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Boston releases reports aimed at protecting North End, Dorchester from climate change effects

A driver went through a puddle on Morrissey Boulevard earlier this year. The boulevard has a tendency to flood, and authorities are planning to redesign the roadway.
A driver went through a puddle on Morrissey Boulevard earlier this year. The boulevard has a tendency to flood, and authorities are planning to redesign the roadway.Jonathan Wiggs/Globe Staff

Mayor Martin J. Walsh released a pair of reports Thursday detailing measures that will try to mitigate the effects of climate change in the North End and Dorchester.

Walsh’s office said the reports “outline a roadmap for near- and long-term solutions to protect from coastal flooding, increase access and open space along the waterfront, and enhance the public-private collaboration necessary for stakeholders in each neighborhood required for successful transformation and protection.”

Measures for the Dorchester shoreline include the redesign of Morrissey Boulevard to stop flooding, the creation of a more accessible waterfront, completing the connection of the Neponset River Trail in Mattapan to the Harborwalk from Tenean Beach to Victory Park, and coordinating with UMass Boston to further open up the waterfront along Columbia Point.

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In the North End, city authorities plan to convene a “Long Wharf Property Owner Stakeholder Group” in coming months. The wharf is owned by the Boston Planning & Development Agency, and the hope is the stakeholder group will foster collaboration and lead to “solutions to create a connected and resilient sub-district, and enhance Long Wharf as the gateway for water transportation,” according to Walsh’s office.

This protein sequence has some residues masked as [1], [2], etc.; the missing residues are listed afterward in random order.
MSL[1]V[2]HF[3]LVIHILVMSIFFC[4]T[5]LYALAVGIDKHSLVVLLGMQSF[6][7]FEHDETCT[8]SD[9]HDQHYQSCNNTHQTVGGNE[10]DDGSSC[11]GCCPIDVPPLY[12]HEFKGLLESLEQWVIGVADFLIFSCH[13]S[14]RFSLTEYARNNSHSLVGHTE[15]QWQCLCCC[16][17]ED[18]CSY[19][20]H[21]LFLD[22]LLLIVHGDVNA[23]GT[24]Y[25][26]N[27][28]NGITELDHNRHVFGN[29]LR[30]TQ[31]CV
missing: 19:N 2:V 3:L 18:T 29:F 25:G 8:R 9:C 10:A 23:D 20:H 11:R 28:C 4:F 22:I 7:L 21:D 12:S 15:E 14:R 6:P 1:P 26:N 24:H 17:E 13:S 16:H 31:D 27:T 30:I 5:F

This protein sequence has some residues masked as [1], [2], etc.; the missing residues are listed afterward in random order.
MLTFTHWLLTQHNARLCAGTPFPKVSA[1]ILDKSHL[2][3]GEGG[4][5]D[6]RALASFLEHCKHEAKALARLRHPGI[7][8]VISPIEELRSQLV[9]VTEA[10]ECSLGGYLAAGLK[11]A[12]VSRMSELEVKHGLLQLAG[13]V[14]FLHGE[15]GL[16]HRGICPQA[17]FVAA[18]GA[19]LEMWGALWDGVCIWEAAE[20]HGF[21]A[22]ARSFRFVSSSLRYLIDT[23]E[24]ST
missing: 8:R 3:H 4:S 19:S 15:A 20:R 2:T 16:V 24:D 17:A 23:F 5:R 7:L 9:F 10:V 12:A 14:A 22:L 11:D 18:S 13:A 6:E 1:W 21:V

Additionally, there is a planned redesign of the North End’s Christopher Columbus Park that will include elevation to protect against flooding while improving waterfront open space and connections to the Rose Kennedy Greenway.

Another North End project is slated to be completed later this fall. According to officials, the $15.3 million initiative would raise the level of athletic fields along the harbor out of the flood zone, elevate the harborwalk by 4 feet, and strengthen the sea wall.

“Now more than ever, we must protect the health and well-being of all residents and communities in Boston, and ensure our vulnerable neighborhoods are protected from the impacts of climate change,” said Walsh in a statement. “These reports focus on creating an equitable, sustainable path forward, and outline transformative plans to protect our homes, neighborhoods, and businesses from sea-level rise and flooding.”

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Danny McDonald can be reached at daniel.mcdonald@globe.com. Follow him on Twitter @Danny__McDonald.